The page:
What is Down Syndrome?
Down syndrome is a genetic disorder present right at birth, which affects as many as 1 child per every 800 live births. The condition is named after Langdon Down, a doctor who first attempted to describe the disorder. Dr. Down did not identify the proper cause of the condition and it wasn`t until the late 1950`s that the genetic origin of Down syndrome was discovered. The most prominent characteristics of Down syndrome include learning disabilities, overall developmental problems and characteristic facial features as well as muscle problems. The most recognizable physical features of someone with Down syndrome include very small chins, round faces, oversized tongues and almost shaped eyes. Also, many individuals affected by the syndrome have short limbs and small muscles. Many individuals affected by Down syndrome also have other health issues such as gastro-intestinal problems, early onset of Alzheimer`s disease, heart problems and sometimes leukemia. Other health issues include ear infections which may lead to hearing loss, sleep apnea and obesity.
It should be noted that the life expectancy for children born with Down syndrome has drastically increased over the past few decades as a result of better health care and the awareness and consideration of the general public. A person with Down syndrome with a relatively stable health condition could live for 50 years or more. When it comes to the chromosomal characteristics, genes on an additional copy of chromosome 21 are to blame for the development of Down syndrome. Properly developed individuals have 23 pairs of chromosomes, with each carrying a number of genes necessary for normal functioning. Each person inherits 23 chromosomes from one parent and 23 chromosomes from the other parent. However, if there is one copy more or one copy less of any one of the chromosomes the person will suffer from mental and physical disabilities. In the case of Down syndrome, two copies of the chromosome 21 are passed on from the mother and one copy is passed on from the father making it 3 copies of the same chromosome or 47 chromosomes in total. Also, more than 90 percent of Down syndrome patients inherit one whole additional chromosome 21. Those who do not inherit an entire extra chromosome are left with additional genes from the chromosome 21 which are connected to chromosome 14 in most cases. In addition, there are instances in which an individual will inherit extra chromosome 21 genes, but not in every cell, resulting in the disorder being mosaic. Persons suffering from mosaic Down syndrome may not be as severely affected as those with an entire additional chromosome 21. Fewer intellectual disabilities as well as muscular difficulties are observed in the cases of mosaic Down syndrome. In some rare instances, such type of the disorder may not even be diagnosed or observed in an individual. In addition, Down syndrome screening for pregnant women is widely available so prospective parents will know if their unborn child might have the condition.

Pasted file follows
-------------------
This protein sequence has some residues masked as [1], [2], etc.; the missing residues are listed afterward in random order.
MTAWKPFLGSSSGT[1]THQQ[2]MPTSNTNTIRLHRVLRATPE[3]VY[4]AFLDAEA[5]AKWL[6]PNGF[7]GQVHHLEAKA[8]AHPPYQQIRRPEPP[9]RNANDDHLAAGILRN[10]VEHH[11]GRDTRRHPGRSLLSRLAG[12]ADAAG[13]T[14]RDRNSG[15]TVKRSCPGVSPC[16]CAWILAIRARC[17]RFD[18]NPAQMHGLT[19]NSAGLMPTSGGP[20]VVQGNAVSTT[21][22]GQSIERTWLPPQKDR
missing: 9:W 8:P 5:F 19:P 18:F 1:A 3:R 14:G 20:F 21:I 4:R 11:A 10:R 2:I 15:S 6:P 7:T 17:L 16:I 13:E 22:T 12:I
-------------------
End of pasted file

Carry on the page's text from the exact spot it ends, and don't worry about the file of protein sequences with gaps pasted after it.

What is the Cognitive Deficit in Down Syndrome?One of the most prominent characteristics connected to Down syndrome is cognitive disability. In affected persons the cognitive development is delayed while some form of learning difficulty follows the person through his or her entire life. Although the genetic anomalies which lead to Down syndrome are understood the way in which the extra genes or the entire extra chromosome 21 affect cognitive abilities is not completely clear. Individuals with Down syndrome have brains which are on average smaller than those of their non affected counterparts. Researchers have also discovered differences in their hippocampuses and cerebellum. Hippocampus is the area of the brain responsible for memory and learning. Other characteristics of Down syndrome include communication and language difficulties. Also, hearing loss is observed in some instances as well as middle ear issues. Language skills training at an early age coupled with hearing aids has been successful in developing better communication abilities. Non verbal communication, such as body language, is also taught through special programs. It should be noted that in many countries children with Down syndrome are not schooled with normally developing pupils. It is postulated that their social and emotional development differs from that of the non Down syndrome peers so the age between the two groups of students is too wide to benefit anyone. Mainstream schooling is therefore only possible if the curriculum is somewhat modified to meet the abilities of everyone. Further, most clinicians agree that at birth it is difficult to predict the abilities a child with Down syndrome will have. Each child is different and has to be assessed and evaluated individually. Also, learning problems found in Down syndrome children are often observed in persons without the condition as well. In other words, Down syndrome individuals and their parents have a wide range of means at their disposal, such as special school programs or community meetings.